Seventy-four years after Independence, the time has come for us to seriously ask whether the law of sedition in India needs to be reconsidered. According to the National Crime Records Bureau, in 2019, only 3.3% of sedition cases culminated in a conviction. This conviction rate is negligible in contrast to other offences under the Indian Penal Code (IPC) like murder (41.9%) and cheating (22.8%). The number of sedition cases registered is microscopic – in 2019, there were only 229 such cases pending investigation as against 2.84 lakh cases of forgery, cheating and fraud. However, the fear that the police might arrest you on trumped up charges of sedition if you criticise the government serves as a serious fetter on the fundamental right to free speech and expression. In 2019, some 96 people were arrested for sedition, many of whom might have been opponents of the government and, statistically speaking, most of whom will eventually be acquitted.
Sedition in England
The law of sedition was introduced into the IPC by a colonial government intent on discriminating against Indians. Since 1832 in England, sedition had virtually become a dead letter and prosecutions were extremely rare. Sedition in England was a minor offence – a ‘misdemeanor’ as opposed to a ‘felony’. It attracted a sentence of around two years in prison. It was a ‘bailable offence’, meaning that a person arrested for sedition had the right to be immediately released on bail. A person charged with sedition had the right to be tried by a jury of his or her own peers, which made it very difficult to secure a conviction. The definition of sedition in England, since 1832, was quite clear – only those who incited violence against the government or asked their listeners to take up arms against the government could be said to have committed sedition. Merely criticising the government, even harshly or unfairly, was no offence at all.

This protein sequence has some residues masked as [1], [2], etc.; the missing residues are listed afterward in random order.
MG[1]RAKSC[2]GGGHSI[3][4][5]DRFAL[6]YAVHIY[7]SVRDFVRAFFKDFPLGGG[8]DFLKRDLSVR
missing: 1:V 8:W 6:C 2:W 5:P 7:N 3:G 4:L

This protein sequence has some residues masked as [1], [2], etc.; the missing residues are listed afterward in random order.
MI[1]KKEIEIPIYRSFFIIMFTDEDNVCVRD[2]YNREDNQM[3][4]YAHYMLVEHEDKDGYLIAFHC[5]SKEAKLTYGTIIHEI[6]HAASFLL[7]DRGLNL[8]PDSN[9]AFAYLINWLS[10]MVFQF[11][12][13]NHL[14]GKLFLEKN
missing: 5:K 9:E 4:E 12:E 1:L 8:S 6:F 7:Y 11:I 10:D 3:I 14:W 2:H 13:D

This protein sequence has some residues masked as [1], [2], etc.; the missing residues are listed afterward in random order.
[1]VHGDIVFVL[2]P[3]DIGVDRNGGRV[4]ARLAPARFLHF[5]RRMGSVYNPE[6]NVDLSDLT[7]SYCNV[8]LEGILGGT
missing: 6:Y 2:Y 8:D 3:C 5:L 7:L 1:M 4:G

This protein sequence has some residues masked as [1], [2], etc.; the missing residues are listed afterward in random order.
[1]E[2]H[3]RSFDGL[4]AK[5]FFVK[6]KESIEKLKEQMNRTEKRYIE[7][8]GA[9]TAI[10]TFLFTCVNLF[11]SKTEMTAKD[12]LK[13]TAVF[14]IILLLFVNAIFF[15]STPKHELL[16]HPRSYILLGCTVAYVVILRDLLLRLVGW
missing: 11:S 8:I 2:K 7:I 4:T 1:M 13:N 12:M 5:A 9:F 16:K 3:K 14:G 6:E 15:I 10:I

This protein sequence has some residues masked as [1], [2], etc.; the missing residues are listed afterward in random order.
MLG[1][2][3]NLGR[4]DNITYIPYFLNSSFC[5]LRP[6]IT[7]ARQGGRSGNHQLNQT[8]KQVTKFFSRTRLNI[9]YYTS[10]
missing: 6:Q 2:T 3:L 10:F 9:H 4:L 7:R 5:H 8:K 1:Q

In 1870, an amendment to the IPC brought sedition into the statute books in India. Sedition in India was very different from its counterpart in England. Here, it was a colonial device meant to quell even peaceful resistance. It was made punishable with transportation to an overseas prison for life – a far cry from the two-year punishment for the misdemeanor in England. Indian patriots who were accused of sedition were not entitled to be tried by a jury of their peers. Bal Gangadhar Tilak’s trial, for instance, took place with a racially stacked jury of six white and three non-white jurors, who predictably voted to convict him by a majority of 6-3.
Sedition in India was made a non-bailable offence, meaning that those who were arrested for sedition could only be released on bail at the discretion of a criminal court – they had no right to be immediately released on bail. Further, the definition of sedition in India was quite different from what it was in England. Here, merely ‘exciting disaffection’ against the government was sufficient to constitute sedition. As Justice Arthur Strachey of the Bombay High Court explained to the jury in Tilak’s case, ‘disaffection’ means the ‘absence of affection’ – in other words, even if Tilak made his listeners fall out of love with the government, this was enough to prosecute and convict him.